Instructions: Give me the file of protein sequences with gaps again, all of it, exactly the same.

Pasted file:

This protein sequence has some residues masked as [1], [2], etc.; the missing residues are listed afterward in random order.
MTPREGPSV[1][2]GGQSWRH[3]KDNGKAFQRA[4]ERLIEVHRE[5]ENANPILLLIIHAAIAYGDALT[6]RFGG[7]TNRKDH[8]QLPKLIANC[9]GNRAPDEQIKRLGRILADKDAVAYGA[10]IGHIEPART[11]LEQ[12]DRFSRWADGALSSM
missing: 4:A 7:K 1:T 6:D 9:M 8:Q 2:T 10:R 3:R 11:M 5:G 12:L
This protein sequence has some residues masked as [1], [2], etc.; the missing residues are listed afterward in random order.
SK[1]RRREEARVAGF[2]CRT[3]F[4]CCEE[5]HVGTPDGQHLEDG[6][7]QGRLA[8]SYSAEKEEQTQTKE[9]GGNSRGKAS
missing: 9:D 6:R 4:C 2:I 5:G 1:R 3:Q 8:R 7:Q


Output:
This protein sequence has some residues masked as [1], [2], etc.; the missing residues are listed afterward in random order.
MTPREGPSV[1][2]GGQSWRH[3]KDNGKAFQRA[4]ERLIEVHRE[5]ENANPILLLIIHAAIAYGDALT[6]RFGG[7]TNRKDH[8]QLPKLIANC[9]GNRAPDEQIKRLGRILADKDAVAYGA[10]IGHIEPART[11]LEQ[12]DRFSRWADGALSSM
missing: 4:A 7:K 1:T 6:D 9:M 8:Q 2:T 10:R 3:R 11:M 5:G 12:L
This protein sequence has some residues masked as [1], [2], etc.; the missing residues are listed afterward in random order.
SK[1]RRREEARVAGF[2]CRT[3]F[4]CCEE[5]HVGTPDGQHLEDG[6][7]QGRLA[8]SYSAEKEEQTQTKE[9]GGNSRGKAS
missing: 9:D 6:R 4:C 2:I 5:G 1:R 3:Q 8:R 7:Q